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Media Alerts - Gestamp South Carolina LLC v. NLRB - Fourth Circuit
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January 14, 2015
  Gestamp South Carolina LLC v. NLRB - Fourth Circuit
Headline: Gestamp Gone: NLRB Fails to Establish Prima Facie Case of Unfair Labor Practices for Discharge Claims but Succeeds with Threat Claim

Area of Law: Administrative Law, Labor Law

Issues Presented: Whether Gestamp South Carolina LLC committed unfair labor practices by (1) suspending and discharging two employees due to their unionization efforts ("the discharge claims") and (2) warning an employee he would be fired if a supervisor found out he was trying to unionize the facility ("the threat claim").

Brief Summary:
As a preliminary matter, the United States Court of Appeals for the Fourth Circuit had to determine whether the recess appointment of National Labor Relations Board ("NLRB") Member Craig Becker deprived the NLRB of a valid quorum to act when it initially issued its order in this matter. Board Member Becker was appointed during a two-week intra-session recess exceeding two weeks. After his appointment, Becker participated in resolution of the instant matter, which was resolved unfavorably to Gestamp. The Fourth Circuit granted Gestamp's petition for review, denied the NLRB's cross-application for enforcement, vacated the NLRB's decision, and remanded the case for further proceedings; based on the determination that Board Member Craig Becker deprived the NLRB of a valid quorum to act when it originally enacted the order.

Thereafter, the Supreme Court granted the NLRB's petition for certiorari, vacated the Fourth Circuit's judgment, and remanded the case for further consideration in light of the Court's decision in NLRB v. Noel Canning, 134 S. Ct. 2550 (2014).

On remand, the Fourth Circuit held that Becker had been validly appointed to the NLRB at the time the agency issued its order in this case. Relying on NLRB v. Noel Canning, the Fourth Circuit found it was clear that the Recess Appointments Clause applied to both inter-session and intra-session recesses of substantial length. Recesses more than three days but less than ten days long were presumptively too short to fall within the Clause. However, Board Member Becker's appointment in an intra-session recess exceeding two weeks removed any doubt about the validity of his appointment. The Fourth Circuit then considered the merits of the case.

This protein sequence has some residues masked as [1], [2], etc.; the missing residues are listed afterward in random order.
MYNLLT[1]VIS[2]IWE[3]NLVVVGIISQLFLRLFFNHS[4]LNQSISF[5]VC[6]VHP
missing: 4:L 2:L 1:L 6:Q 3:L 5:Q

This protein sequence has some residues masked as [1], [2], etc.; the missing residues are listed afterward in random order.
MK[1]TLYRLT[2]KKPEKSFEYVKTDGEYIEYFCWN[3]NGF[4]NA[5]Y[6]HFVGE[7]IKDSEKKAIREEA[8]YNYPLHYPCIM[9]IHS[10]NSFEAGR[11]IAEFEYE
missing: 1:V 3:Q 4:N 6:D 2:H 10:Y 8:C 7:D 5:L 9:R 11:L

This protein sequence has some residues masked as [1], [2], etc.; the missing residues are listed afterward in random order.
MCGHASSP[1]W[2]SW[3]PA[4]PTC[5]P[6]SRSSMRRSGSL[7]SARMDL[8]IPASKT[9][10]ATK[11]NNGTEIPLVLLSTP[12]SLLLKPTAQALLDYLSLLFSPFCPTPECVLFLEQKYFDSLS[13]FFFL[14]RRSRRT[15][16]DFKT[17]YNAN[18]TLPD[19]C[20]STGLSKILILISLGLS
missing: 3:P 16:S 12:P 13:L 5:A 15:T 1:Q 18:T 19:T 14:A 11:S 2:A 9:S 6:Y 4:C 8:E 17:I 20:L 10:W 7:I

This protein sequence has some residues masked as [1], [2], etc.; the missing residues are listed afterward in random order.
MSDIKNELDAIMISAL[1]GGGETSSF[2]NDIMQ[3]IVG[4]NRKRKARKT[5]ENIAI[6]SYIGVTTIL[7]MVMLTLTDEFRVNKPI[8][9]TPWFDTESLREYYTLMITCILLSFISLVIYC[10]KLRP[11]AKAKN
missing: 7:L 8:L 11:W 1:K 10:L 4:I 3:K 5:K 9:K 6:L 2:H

Two employees of Gestamp, a plant that manufactured metal body parts for BMW vehicles, were terminated from their respective positions after contacting the United Steelworkers ("the Union") regarding the possible organization of the facility's hourly employees. Before being terminated, one employee was warned by a supervisor that if the general manager discovered the unionization efforts, he would be "gone." The other employee was terminated after his supervisor noticed a 38-minute discrepancy on his employee-submitted electronic timesheets. Both terminations were made pursuant to the employee handbook, which provided that "misleading or false statements...made during an interview" or "[f] any books or records of the Company" could result in Gestamp withdrawing any employment offer or in termination.

The NLRB filed an unfair labor practices complaint against Gestamp. Following the hearing, the ALJ found Gestamp committed the alleged violations. With regard to the discharge claims, the ALJ concluded that both employees participated in a protected activity and that knowledge of the union activity could be imputed to Gestamp by virtue of its supervisors' awareness of their participation. The ALJ also found that the warning an employee would be "gone" if it was known he was participating in unionization efforts constituted a threat. On appeal, a three-member panel of the NLRB affirmed the ALJ's decision and adopted the order. Gestamp petitioned the Fourth Circuit for review of the NLRB order and the NLRB cross-petitioned for enforcement of the order.

The Fourth Circuit concluded that the General Counsel failed to establish a prima facie case as to the discharge claims. The court concluded that the ALJ never found evidence that the officials making the discharge decisions were aware of the employees' union activity, but rather only imputed the supervisor's knowledge to Gestamp at large. With regard to the threat claim, the Fourth Circuit affirmed the ALJ's holding, as it is proper to impute liability to an employer for statements of a supervisor.

To read the full text of the opinion, please click here.

Panel: Chief Judge Traxler; Judges Keenan and Harwell.

Date of Issued Opinion: 10/8/14

Docket Number: 11-236

Decided: Petition for review granted in part and denied in part; cross-application for enforcement granted in part and denied in part.

Case Alert Author: Alexandra A. Stulpin, Univ. of Maryland Carey School of Law

John J. Coleman, III, Marcel L. Debruge, BURR & FORMAN LLP, Birmingham, Alabama, for Gestamp South Carolina, L.L.C. Stuart F. Delery, Assistant Attorney General, Beth S. Brinkmann, Deputy Assistant Attorney General, Douglas N. Letter, Scott R. McIntosh, Melissa N. Patterson, Benjamin M. Shultz, Dara S. Smith, Attorneys, Appellate Staff, UNITED STATES DEPARTMENT OF JUSTICE, Washington, D.C.; Richard F. Griffin, Jr., General Counsel, Jennifer Abruzzo, Deputy General Counsel, John H. Ferguson, Associate General Counsel, Linda Dreeben, Deputy Associate General Counsel, Usha Dheenan, Supervisory Attorney, NATIONAL LABOR RELATIONS BOARD, Washington, D.C., for the Board.

Author of Opinion: Chief Judge Traxler

Case Alert Circuit Supervisor:
Professor Renée Hutchins

    Posted By: Renee Hutchins @ 01/14/2015 12:51 PM     4th Circuit  

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